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Canola Oil Substitute

Below, you’ll find a canola oil substitute list on the occasion that you run out while cooking. Canola oil is one of the most versatile oils that works for every cooking method and in nearly every kind of dish. Check the alternatives to replace this oil with.

yellow-colored bottle of canola oil displayed on the shelf at the grocery store

What Is Canola Oil?

Canola oil is a light-colored oil with various uses, from dessert recipes to panfrying and deep-frying. Canola oil offers a very mild flavor, working well with dishes with other flavors that need to be at the forefront.

This oil is made by processing canola seeds related to rapeseeds. The processing plant will heat them and then press them to collect the oil. This vegetable oil can have a smoke point of up to 475°F, depending on which grade you purchase.

Canola Oil Types

There are four primary grades of canola oil, though you’ll commonly only see “regular canola oil” at the stores. The four available grades include canola oil, expeller pressed canola oil, non-GMO expeller pressed canola oil, and organic canola oil.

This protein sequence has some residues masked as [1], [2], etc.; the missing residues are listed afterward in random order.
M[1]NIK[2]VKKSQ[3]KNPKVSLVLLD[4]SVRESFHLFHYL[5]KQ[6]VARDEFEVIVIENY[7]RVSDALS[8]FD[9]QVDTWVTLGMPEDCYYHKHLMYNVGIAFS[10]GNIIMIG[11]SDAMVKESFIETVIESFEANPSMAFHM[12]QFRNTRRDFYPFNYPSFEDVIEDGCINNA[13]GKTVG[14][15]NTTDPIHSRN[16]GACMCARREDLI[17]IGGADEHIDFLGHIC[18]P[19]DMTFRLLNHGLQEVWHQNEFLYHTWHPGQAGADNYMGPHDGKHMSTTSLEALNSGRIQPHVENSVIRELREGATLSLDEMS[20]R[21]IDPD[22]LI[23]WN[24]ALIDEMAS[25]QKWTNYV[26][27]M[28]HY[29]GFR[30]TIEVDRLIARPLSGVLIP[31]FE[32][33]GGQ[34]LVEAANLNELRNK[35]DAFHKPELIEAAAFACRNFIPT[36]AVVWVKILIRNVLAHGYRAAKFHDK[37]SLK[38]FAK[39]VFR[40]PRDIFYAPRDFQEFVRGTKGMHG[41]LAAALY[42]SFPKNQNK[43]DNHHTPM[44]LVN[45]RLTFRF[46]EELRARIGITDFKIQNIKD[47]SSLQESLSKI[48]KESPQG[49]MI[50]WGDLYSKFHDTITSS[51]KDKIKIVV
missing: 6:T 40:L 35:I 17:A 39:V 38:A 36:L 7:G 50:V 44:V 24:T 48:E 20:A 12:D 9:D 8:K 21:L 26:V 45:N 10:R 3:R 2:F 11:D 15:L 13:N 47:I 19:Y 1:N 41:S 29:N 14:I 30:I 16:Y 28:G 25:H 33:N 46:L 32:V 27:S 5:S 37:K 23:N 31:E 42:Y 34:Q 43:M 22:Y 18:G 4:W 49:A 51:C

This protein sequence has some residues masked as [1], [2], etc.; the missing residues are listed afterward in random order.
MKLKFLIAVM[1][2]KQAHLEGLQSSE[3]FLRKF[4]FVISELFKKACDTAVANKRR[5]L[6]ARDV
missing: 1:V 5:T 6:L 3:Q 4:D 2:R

Both standard canola oil and expeller pressed canola oil use chemicals to extract the oil, while the non-GMO variety and the organic canola oil are made without chemicals.

Canola Oil Substitutes and Alternatives

1. Vegetable Oil

Vegetable oil is the best canola oil substitute in baking. This swap offers a similar mild taste, making it work well with any sweet or savory dishes. This oil has a similar smoke point, allowing you to use it for any cooking method, including deep frying.

Like canola oil, this option is budget-friendly and available at all grocery stores. Vegetable oil is made from various vegetables, fruits, nuts, and seeds. It can be made from one source or multiple, making its flavor slightly unpredictable.

This swap has a similar flavor profile with a mild taste applicable to most recipes. It has a high smoke point; use it for any recipe that calls for canola oil.

Since vegetable oil has multiple sources, those with sensitive palates may taste a difference when using this oil over canola oil.

Cooking Tip:
Use a 1:1 ratio when swapping vegetable oil with canola oil.

2. Extra Virgin Olive Oil